You can install your own Nest Thermostat in 30 minutes or less. It works in the majority of houses, and you can check if it works in your home before purchasing with our online Compatibility Checker. And in addition to the Home app, you can also control the thermostat with your voice using Google Assistant on your Nest speaker or display, or with Alexa on other smart devices.
Person using Nest Thermostat

Nest Thermostat gets rid of the hard-to-read screen and tiny buttons on traditional thermostats. You can swipe and tap the side of the thermostat to manually adjust the temperature.

Clean, simple and sustainable design

The Nest Thermostat has a sleek design and comes in a variety of colors to complement any home: Snow, Charcoal, Sand and Fog. And while we know some people will want to do their own touch-up painting when they remove their old thermostat, we’re now offering a Nest Thermostat Trim Kit, designed to cover any imperfections on the wall in perfectly matched Nest Thermostat colors. 

Nest Thermostat in four colors

The Nest Thermostat is also designed with recycled materials, continuing our commitment to sustainability. Its plastic parts contain 49 percent recycled post-consumer plastic, and the Trim Kit is made from 75 percent recycled post-consumer plastic.

Helpful alerts to keep an eye on your heating and cooling system

Homeowners know how critical heating and cooling systems are, and if they break, they can be expensive to replace. With HVAC monitoring, your Nest Thermostat looks out for potential issues to make sure everything’s running smoothly with your HVAC system.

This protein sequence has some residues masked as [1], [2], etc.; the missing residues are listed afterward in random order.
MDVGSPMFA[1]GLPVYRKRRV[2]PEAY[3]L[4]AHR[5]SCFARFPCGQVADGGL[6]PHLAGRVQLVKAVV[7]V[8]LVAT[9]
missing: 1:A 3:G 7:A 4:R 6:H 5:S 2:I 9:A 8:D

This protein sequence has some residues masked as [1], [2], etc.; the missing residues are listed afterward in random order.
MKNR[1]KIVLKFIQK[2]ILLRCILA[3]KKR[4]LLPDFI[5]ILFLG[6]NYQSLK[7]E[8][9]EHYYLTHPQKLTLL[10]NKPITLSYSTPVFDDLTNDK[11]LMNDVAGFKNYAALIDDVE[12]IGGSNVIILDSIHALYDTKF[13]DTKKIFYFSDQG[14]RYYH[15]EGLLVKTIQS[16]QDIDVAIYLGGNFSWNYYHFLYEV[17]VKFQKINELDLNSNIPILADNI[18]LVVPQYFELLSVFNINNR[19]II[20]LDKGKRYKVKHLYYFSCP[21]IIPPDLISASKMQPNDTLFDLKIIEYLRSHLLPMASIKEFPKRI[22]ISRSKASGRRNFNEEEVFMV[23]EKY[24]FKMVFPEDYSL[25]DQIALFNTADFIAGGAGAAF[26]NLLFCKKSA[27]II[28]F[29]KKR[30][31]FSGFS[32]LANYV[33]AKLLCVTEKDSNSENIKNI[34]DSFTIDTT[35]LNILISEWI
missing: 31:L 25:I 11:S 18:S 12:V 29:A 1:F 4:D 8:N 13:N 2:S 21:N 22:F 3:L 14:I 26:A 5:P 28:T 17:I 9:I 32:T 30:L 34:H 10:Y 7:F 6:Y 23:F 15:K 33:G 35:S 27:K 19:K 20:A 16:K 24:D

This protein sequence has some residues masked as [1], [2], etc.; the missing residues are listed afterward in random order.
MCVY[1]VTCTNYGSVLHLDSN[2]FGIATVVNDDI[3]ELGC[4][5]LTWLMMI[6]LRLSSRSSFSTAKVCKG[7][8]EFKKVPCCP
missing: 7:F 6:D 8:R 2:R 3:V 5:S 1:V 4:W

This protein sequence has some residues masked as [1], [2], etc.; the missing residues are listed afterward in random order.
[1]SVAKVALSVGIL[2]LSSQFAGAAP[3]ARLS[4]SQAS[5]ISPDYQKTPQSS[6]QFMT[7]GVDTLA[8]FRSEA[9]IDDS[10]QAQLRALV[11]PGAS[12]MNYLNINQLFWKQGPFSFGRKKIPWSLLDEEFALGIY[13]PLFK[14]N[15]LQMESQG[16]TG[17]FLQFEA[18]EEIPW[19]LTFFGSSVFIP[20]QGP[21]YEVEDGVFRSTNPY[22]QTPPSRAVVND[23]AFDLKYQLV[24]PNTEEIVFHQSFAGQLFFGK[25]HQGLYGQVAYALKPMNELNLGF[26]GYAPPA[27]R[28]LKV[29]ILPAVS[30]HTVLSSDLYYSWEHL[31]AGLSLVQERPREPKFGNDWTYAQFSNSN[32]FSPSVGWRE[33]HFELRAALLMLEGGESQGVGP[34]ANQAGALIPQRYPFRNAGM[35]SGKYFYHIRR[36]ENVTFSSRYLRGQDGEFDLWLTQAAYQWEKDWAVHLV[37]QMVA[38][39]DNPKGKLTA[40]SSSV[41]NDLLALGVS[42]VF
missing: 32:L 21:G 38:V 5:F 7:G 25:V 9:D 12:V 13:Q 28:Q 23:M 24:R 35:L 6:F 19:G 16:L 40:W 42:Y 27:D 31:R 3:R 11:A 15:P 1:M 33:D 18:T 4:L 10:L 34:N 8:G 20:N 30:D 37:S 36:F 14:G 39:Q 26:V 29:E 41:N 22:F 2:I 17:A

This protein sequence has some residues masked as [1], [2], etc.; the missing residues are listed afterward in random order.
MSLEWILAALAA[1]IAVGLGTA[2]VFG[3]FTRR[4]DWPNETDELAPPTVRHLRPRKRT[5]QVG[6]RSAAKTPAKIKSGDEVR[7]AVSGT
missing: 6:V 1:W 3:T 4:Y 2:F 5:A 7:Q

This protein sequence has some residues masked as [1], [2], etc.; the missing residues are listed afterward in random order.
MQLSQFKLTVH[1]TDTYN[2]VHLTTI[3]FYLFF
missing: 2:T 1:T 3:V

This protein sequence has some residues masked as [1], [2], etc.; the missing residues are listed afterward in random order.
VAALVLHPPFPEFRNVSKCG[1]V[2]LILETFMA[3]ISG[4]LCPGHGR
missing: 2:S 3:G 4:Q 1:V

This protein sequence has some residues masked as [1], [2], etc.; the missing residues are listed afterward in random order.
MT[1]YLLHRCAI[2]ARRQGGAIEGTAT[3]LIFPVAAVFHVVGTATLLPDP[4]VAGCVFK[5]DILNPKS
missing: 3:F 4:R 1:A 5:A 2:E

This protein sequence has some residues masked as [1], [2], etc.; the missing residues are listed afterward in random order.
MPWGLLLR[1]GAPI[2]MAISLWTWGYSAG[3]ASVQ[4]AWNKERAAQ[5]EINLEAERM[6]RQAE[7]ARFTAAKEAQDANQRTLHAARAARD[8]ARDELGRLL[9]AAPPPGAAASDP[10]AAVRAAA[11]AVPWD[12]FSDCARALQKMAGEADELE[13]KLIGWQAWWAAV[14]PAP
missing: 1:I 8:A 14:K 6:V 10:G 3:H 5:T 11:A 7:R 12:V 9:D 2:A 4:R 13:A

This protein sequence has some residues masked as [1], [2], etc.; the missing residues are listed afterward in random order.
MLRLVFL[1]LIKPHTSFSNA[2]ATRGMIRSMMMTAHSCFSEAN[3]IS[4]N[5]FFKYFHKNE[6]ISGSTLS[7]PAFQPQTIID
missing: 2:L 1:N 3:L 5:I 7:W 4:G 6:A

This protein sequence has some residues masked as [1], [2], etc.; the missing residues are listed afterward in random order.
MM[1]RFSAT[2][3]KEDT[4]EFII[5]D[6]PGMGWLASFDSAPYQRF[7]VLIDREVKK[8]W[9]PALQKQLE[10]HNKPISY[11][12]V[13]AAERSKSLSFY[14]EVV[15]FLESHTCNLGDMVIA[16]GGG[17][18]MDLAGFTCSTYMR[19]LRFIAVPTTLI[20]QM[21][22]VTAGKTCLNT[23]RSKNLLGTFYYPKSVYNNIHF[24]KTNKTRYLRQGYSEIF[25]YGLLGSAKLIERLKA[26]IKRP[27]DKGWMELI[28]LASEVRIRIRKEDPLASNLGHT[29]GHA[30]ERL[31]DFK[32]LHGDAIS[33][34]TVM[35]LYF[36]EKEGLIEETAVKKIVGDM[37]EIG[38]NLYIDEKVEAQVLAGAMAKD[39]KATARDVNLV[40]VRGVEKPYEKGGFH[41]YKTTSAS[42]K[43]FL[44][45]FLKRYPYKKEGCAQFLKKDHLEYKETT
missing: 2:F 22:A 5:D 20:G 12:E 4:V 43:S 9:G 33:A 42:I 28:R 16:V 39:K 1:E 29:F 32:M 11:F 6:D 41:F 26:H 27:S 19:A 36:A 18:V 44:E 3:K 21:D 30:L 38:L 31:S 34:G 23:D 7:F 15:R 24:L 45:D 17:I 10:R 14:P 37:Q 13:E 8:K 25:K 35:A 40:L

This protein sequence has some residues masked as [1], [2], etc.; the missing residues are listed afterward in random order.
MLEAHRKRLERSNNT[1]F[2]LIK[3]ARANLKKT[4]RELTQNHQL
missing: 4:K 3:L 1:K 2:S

If your Nest Thermostat notices that something’s not right, it sends an alert via the Home app or email. From there, you can schedule a visit from a qualified technician through our partner Handy to find someone in your area with preferred pricing, flexible online scheduling and money-back guarantee. This feature will start rolling out to all eligible Nest thermostats in the U.S. and Canada later this month with the ability to book a pro available in most markets.

Get a Nest Thermostat for less 

Like our other thermostats, the Nest Thermostat qualifies for energy efficiency rebates from utility providers across the country, making it possible to get one for even less. You can check for eligible rebates and offers through the Google Store in the rebate checker. And depending on your utility, you may be able to purchase a Nest Thermostat with the rebate applied at checkout on Google store or on your utility marketplace.

Where and when

You can pre-order the Nest Thermostat starting today, and it will be available in the coming weeks for $129.99 in the U.S. and $179.99 in Canada on the Google Store and select retailers, including Best Buy and Home Depot, with the Trim Kit sold separately at those same locations ($14.99 in the U.S. and $19.99 in Canada). 

How we’re supporting climate action in European cities

Climate action can have the biggest impact in cities, which are responsible for 70 percent of the world's CO₂ emissions. That’s why we committed to helping more than 500 cities reduce 1 gigaton of carbon emissions annually by 2030 as part of our ambitious plan for climate action. To help reach that goal, ICLEI-Local Governments for Sustainability, with grant support from Google.org, is funding six projects. The projects will use actionable data to test new strategies that can reduce emissions and improve air quality in cities across Europe. 

ICLEI is a global network of more than 1,750 local and regional governments committed to sustainable urban development. Last fall, we granted $4 million in funding to them to establish the ICLEI Action Fund and support nonprofits and academic institutions in Europe and Latin America that are leading data-driven climate action efforts. Here’s a look at the projects that have been funded and what we’ve learned so far. 

Projects selected for funding across Europe